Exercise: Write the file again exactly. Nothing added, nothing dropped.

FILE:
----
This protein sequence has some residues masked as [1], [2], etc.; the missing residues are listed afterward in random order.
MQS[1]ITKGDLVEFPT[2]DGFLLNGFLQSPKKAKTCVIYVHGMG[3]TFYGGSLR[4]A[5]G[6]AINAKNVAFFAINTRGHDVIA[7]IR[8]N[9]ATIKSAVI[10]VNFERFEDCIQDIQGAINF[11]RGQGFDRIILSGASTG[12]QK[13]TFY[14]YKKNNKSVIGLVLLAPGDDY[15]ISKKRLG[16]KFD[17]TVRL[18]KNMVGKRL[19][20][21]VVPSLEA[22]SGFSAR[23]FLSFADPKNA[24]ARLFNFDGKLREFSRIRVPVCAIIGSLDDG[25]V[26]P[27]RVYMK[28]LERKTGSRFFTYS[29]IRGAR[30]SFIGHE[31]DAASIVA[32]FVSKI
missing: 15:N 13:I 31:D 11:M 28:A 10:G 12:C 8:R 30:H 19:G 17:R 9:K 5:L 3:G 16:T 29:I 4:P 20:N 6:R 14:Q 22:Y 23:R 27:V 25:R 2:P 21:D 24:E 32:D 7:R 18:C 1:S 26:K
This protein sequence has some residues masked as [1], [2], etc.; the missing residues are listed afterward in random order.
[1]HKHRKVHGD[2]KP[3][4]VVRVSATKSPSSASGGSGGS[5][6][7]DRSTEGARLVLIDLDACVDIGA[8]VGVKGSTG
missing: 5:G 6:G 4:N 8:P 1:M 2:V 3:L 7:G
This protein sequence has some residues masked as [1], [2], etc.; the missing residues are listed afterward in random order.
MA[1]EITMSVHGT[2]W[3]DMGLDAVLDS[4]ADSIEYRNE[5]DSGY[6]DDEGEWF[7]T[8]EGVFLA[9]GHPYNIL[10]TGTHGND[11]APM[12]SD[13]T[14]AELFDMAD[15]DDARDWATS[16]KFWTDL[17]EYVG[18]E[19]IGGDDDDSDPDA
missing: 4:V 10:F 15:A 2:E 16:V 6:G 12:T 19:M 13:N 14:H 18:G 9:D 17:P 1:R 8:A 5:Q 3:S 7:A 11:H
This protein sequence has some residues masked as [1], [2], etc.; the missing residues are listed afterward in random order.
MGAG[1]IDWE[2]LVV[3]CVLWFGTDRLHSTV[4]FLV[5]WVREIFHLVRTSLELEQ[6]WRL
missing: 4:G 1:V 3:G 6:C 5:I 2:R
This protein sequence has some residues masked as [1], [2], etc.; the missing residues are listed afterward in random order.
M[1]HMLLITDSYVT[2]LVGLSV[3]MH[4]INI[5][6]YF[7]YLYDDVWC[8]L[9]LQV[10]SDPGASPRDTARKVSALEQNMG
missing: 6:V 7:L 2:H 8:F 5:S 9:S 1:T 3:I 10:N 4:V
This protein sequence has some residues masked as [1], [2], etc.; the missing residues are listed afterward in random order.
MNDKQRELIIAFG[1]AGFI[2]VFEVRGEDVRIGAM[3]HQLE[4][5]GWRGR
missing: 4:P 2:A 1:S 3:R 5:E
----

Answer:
This protein sequence has some residues masked as [1], [2], etc.; the missing residues are listed afterward in random order.
MQS[1]ITKGDLVEFPT[2]DGFLLNGFLQSPKKAKTCVIYVHGMG[3]TFYGGSLR[4]A[5]G[6]AINAKNVAFFAINTRGHDVIA[7]IR[8]N[9]ATIKSAVI[10]VNFERFEDCIQDIQGAINF[11]RGQGFDRIILSGASTG[12]QK[13]TFY[14]YKKNNKSVIGLVLLAPGDDY[15]ISKKRLG[16]KFD[17]TVRL[18]KNMVGKRL[19][20][21]VVPSLEA[22]SGFSAR[23]FLSFADPKNA[24]ARLFNFDGKLREFSRIRVPVCAIIGSLDDG[25]V[26]P[27]RVYMK[28]LERKTGSRFFTYS[29]IRGAR[30]SFIGHE[31]DAASIVA[32]FVSKI
missing: 15:N 13:I 31:D 11:M 28:A 10:G 12:C 8:R 30:H 19:G 17:R 9:K 5:L 3:G 16:T 29:I 4:P 20:N 6:R 14:Q 22:Y 23:R 27:V 25:R 2:P 21:D 24:E 32:D 7:R 18:C 1:S 26:K
This protein sequence has some residues masked as [1], [2], etc.; the missing residues are listed afterward in random order.
[1]HKHRKVHGD[2]KP[3][4]VVRVSATKSPSSASGGSGGS[5][6][7]DRSTEGARLVLIDLDACVDIGA[8]VGVKGSTG
missing: 5:G 6:G 4:N 8:P 1:M 2:V 3:L 7:G
This protein sequence has some residues masked as [1], [2], etc.; the missing residues are listed afterward in random order.
MA[1]EITMSVHGT[2]W[3]DMGLDAVLDS[4]ADSIEYRNE[5]DSGY[6]DDEGEWF[7]T[8]EGVFLA[9]GHPYNIL[10]TGTHGND[11]APM[12]SD[13]T[14]AELFDMAD[15]DDARDWATS[16]KFWTDL[17]EYVG[18]E[19]IGGDDDDSDPDA
missing: 4:V 10:F 15:A 2:E 16:V 6:G 12:T 19:M 13:N 14:H 18:G 9:D 17:P 1:R 8:A 5:Q 3:S 7:A 11:H
This protein sequence has some residues masked as [1], [2], etc.; the missing residues are listed afterward in random order.
MGAG[1]IDWE[2]LVV[3]CVLWFGTDRLHSTV[4]FLV[5]WVREIFHLVRTSLELEQ[6]WRL
missing: 4:G 1:V 3:G 6:C 5:I 2:R
This protein sequence has some residues masked as [1], [2], etc.; the missing residues are listed afterward in random order.
M[1]HMLLITDSYVT[2]LVGLSV[3]MH[4]INI[5][6]YF[7]YLYDDVWC[8]L[9]LQV[10]SDPGASPRDTARKVSALEQNMG
missing: 6:V 7:L 2:H 8:F 5:S 9:S 1:T 3:I 10:N 4:V
This protein sequence has some residues masked as [1], [2], etc.; the missing residues are listed afterward in random order.
MNDKQRELIIAFG[1]AGFI[2]VFEVRGEDVRIGAM[3]HQLE[4][5]GWRGR
missing: 4:P 2:A 1:S 3:R 5:E